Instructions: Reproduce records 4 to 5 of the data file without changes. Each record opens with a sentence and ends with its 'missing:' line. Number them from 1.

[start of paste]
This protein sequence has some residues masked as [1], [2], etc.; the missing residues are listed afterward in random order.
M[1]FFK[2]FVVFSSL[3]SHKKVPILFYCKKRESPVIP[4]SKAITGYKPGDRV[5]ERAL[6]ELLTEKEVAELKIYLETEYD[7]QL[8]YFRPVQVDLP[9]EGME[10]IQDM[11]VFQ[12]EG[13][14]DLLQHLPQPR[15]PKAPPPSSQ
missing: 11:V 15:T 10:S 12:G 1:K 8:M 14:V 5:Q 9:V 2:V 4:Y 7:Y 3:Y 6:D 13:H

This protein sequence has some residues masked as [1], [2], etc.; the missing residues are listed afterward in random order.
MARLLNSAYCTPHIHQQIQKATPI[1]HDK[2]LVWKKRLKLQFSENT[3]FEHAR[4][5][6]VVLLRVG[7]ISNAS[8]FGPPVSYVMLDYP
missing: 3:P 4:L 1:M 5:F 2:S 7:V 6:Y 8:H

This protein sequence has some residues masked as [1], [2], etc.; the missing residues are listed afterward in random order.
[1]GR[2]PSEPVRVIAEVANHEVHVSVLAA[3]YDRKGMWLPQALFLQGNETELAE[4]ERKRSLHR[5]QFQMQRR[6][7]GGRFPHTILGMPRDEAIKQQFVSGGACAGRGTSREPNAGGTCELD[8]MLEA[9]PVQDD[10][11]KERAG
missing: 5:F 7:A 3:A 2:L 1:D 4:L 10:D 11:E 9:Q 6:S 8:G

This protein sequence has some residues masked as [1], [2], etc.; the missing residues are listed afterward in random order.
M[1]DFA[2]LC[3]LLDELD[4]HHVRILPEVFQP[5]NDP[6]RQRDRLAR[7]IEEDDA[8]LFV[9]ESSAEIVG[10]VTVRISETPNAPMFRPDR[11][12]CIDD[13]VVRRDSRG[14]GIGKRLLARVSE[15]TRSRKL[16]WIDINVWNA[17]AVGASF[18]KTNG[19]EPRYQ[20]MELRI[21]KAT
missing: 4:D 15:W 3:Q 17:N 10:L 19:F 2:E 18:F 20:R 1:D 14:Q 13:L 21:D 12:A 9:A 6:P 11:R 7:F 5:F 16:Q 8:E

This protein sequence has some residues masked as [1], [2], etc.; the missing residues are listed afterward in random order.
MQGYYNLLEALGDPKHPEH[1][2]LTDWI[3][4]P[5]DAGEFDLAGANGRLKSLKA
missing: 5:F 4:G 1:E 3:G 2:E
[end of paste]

This protein sequence has some residues masked as [1], [2], etc.; the missing residues are listed afterward in random order.
M[1]DFA[2]LC[3]LLDELD[4]HHVRILPEVFQP[5]NDP[6]RQRDRLAR[7]IEEDDA[8]LFV[9]ESSAEIVG[10]VTVRISETPNAPMFRPDR[11][12]CIDD[13]VVRRDSRG[14]GIGKRLLARVSE[15]TRSRKL[16]WIDINVWNA[17]AVGASF[18]KTNG[19]EPRYQ[20]MELRI[21]KAT
missing: 4:D 15:W 3:Q 17:N 10:L 19:F 2:E 18:F 20:R 1:D 14:Q 13:L 21:D 12:A 9:A 6:P 11:R 7:F 5:F 16:Q 8:E

This protein sequence has some residues masked as [1], [2], etc.; the missing residues are listed afterward in random order.
MQGYYNLLEALGDPKHPEH[1][2]LTDWI[3][4]P[5]DAGEFDLAGANGRLKSLKA
missing: 5:F 4:G 1:E 3:G 2:E